Having a robotic military means that no humans have to die (or very little). Which is a VERY good thing. But, having said that, without the fear involved in war, war then becomes nothing more then a Starcraft match. War will become this "why worry? its only robots" thing, and so war won't be as feared as before. Everyone hates/fears war (except those who profit), and so, making real war into a Starcraft game would downplay the horrors of war, and no one will be against it. After all..their just robots.

Re:This I think is a double-edged sword. (1)

nuzak (959558) | more than 6 years ago | (#22579444)

> Having a robotic military means that no humans have to die (or very little). Which is a VERY good thing.

Assuming you're the side with the robots. The side willing to kill plenty of humans since you no longer have to really experience the mess of actual combat.

Of course this is how the politicians see actual soldiers now, and there's a whole establishment built around turning people into order-following robots anyway, so really, what's the difference?

Missle vs robot and cost evaluation (1)

sanjacguy (908392) | more than 6 years ago | (#22579300)

This brings up an interesting question: What do you qualify as a robot? What's the difference between a guidance system and a robot?

I don't see the 'arms race' happening in the way the US-Soviet one did. A Katyusha (sp?) has been the same damn thing since WW2, and doesn't require a guidance system. Why spend $250 per rocket to make it a true missle, when your miliary objective isn't to hit TARGET X but to hit something semi-randomly. That's why the Katyushas worked during the most recent skirmishes between Israel and Hezbollah - the randomness is part of the appeal of the weapon.

Robots aren't needed ... (1)

Spectre (1685) | more than 6 years ago | (#22579324)

Fanatics are far easier and cheaper to come by and train than robots, for at least several more years.

Always a human in the loop (3, Interesting)

trybywrench (584843) | more than 6 years ago | (#22579446)

There will always be a human in the loop as far as semi-autonomous weapons go. I'm surprised anyone on slashdot would think otherwise. Maybe 50 years from now an AI would have the intelligence to separate friend from foe from bystander but the tech is simply not there now.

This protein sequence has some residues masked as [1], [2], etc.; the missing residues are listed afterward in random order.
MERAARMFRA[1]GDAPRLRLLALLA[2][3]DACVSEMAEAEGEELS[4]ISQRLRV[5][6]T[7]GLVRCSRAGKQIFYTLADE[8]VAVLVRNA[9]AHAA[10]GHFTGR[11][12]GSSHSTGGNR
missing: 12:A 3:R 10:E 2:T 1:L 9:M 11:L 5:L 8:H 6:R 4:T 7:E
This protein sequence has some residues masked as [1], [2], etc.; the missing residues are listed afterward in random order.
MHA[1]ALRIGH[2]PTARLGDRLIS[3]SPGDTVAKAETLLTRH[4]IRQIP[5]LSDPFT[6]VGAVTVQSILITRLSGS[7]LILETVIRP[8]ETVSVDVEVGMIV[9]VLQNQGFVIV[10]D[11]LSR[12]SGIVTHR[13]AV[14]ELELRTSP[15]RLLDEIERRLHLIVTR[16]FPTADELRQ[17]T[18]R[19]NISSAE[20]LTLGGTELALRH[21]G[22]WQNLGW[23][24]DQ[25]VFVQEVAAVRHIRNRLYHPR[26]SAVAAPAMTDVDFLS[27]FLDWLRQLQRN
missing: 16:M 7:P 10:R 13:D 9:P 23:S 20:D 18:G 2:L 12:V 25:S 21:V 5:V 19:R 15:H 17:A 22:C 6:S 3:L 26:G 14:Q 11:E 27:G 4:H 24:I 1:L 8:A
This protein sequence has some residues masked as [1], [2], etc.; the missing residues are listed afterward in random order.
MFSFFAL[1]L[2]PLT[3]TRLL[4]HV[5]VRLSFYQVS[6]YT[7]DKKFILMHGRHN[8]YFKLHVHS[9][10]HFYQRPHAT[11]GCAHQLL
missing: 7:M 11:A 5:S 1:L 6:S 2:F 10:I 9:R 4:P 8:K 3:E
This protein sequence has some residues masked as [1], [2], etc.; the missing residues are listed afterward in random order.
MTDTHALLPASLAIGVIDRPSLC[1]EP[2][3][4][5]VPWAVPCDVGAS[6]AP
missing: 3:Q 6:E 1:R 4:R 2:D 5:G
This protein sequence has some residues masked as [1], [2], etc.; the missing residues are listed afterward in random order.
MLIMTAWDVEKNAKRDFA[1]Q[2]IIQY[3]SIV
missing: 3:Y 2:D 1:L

I imagine what we'll see is weapons deployed around the world with their controllers located somewhere else safe. That means easier/faster deployment and none of your own soldiers in harm's way. Maybe UAV's push proposed targets to commanders instead of commanders pouring over recon :shrug: i can see that but not a pure autonomous firefight. For a long time a human will be giving the final OK to fire.

And if they're better at it? (1)

Dr. Eggman (932300) | more than 6 years ago | (#22579484)

We always worry about what will happen if the robots aren't able to discern combatants and non combatants well enough, but what if we turn out to build robots that are better at it than us? Ones that can pinpoint the source of gunfire [slashdot.org] from a crowd. Ones of infinite calm, whom won't be startled, fatigued [time.com], or angered into making a terrible mistake or committing outright murder. Yes that technology has far to go, yes tele-communication as it currently stands is insufficient to replace ground patrol units, but those are challenges that I think can be met. Challenges that will be met, and will result in fewer casualties in war than ever before; for both our soldiers and innocent civilians.

Bender.... (0)

Anonymous Coward | more than 6 years ago | (#22579486)

hey baby, wanna kill all humans?

sarah connor chronicles called it... (1)

keith_nt4 (612247) | more than 6 years ago | (#22579590)